How group-oriented leaders can drive success and collaboration
Issue 65: Our latest article in Quartz at work outlines four tips for leaders who want to lead teams more effectively
Last week, we published a column in Quartz about how to use the power of group identity in organizations , specifically how leaders can drive success and collaboration by being “entrepreneurs of identity”. Check out a summary of the piece below and read the full article to learn more.
Bad bosses are a common problem for employees. A study of 35 European nations found that 13% of employees are stuck with a bad boss and one in seven US workers feel that their manager engages in hostile behaviors towards them. Bad bosses are also a major predictor of employee dissatisfaction and talent exodus. In fact, A toxic corporate culture is over ten times more powerful than compensation in predicting a company's attrition rate!
But what makes a great boss?
In our book, we report that there are two types of leaders: individually-oriented leaders who focus on building a personal bond with the individuals on their team and group-oriented leaders who spend more time building a vision and a sense of camaraderie. Both types of leaders know how to make people feel valued, but only group-oriented leaders can make people feel part of something bigger than themselves. That shared sense of connection is a powerful tool for building high-performing teams.
For example, one study found that that employees who have more group-focused managers—the type that communicate a shared vision and spend time building collective camaraderie—feel more identified with their work teams. These teams, in turn, have higher levels of group performance and feel more effective.
In addition, the language that group leaders use is connected to performance. One recent study found that companies that used collective pronouns in their annual reports were more profitable. Each additional time they used “us” or “them” was associated with nearly an extra million dollars more in annual profits.
Here is an example of how this language was used in a 2014 letter to the stakeholders by Siemens CEO Joe Kaeser, where seven first-person plural pronouns (i.e., we, us, we, our, our, our, our) and four first-person singular pronouns (I, my, my, my) were recorded:
”We’ll be working on the three areas outlined above. They describe the key factors that are enabling us to lead Siemens into a successful future. Throughout this process, we will gear all our actions to the requirements of our customers, our owners and our employees as well as to the values of society. I personally intend to ensure that the next generation will inherit a better Company. That’s my vision. That’s my responsibility. That’s my promise. (emphasis added; p. 9)”
This figure shows the relationship between use of we-referencing language and return on assets in the study. This study provides evidence that CEOs’ use of we-referencing language is positively associated with higher organizational performance. The authors concluded “to be effective, CEOs need to be identity leaders—that is, leaders who inspire positive organizational outcomes by representing and cultivating a sense of “we” among organizational members.”
If you are in a position of leadership now, or in the future, we think it would be useful to understand the science of social identity. Here are our tips…
How to think like a group-oriented leader:
Think and talk like you care about the group. Effective leaders are focused on collective well-being, rather than their own selfish interests. Find ways to make people feel included and valued, including using the inclusive language (‘we” and “us”).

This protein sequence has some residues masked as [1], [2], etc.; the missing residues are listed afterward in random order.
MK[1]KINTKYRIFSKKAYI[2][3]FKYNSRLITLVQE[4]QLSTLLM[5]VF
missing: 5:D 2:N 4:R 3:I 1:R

Use symbols to signal identity. If you walk into any sports stadium, you’ll immediately see a plethora of team colors and symbols. Fans love to buy this swag to symbolize their loyalty and connection with other fans. These symbols are like a bat signal to other group members. Create your own symbols of identity.
Reward collective performance. Virtually every organization, including the universities we work for, focuses on rewarding individual performers. But many fail to dole out rewards to teams and groups when they achieve collective success. Find ways to layer in collective rewards for team success, as well as for the unsung heroes who selflessly put their groups first.
Pay attention to social norms. It’s not enough to build a group identity. Once people identify with a group, they automatically look to other group members to determine how to act and feel. This is why it is important to create highly visible social norms that will mobilize the team for success. Norms provide the group culture that determines success.
Create procedures that foster group success. Great leaders understand the power of procedures to ensure fairness and outcomes that group members will see as legitimate.
No matter our situation, whether we’re running a business, coaching our daughter’s soccer team, or volunteering for a charitable organization, we can learn from the group-oriented leader and draw a broader circle that brings people in.
For more of our work on leadership and applying the psychology of identity to the business world, check out our video on how leaders can communicate more effectively .
News and Updates
On a recent episode of Trust Me Podcast, Jay discussed various aspects of groupthink, social identity and cult psychology. They talked about the good and bad about groups and organizations, and how we can foster a shared identity while making our groups healthier and less oppressive. Listen to the full episode here:
In cased you missed it…
Our last newsletter featured an interview with Deb Mashek about her new book, Collabor(h)ate! Her book details the science of collaboration and how to apply tips from psychology to the challenges of working with peers and colleagues.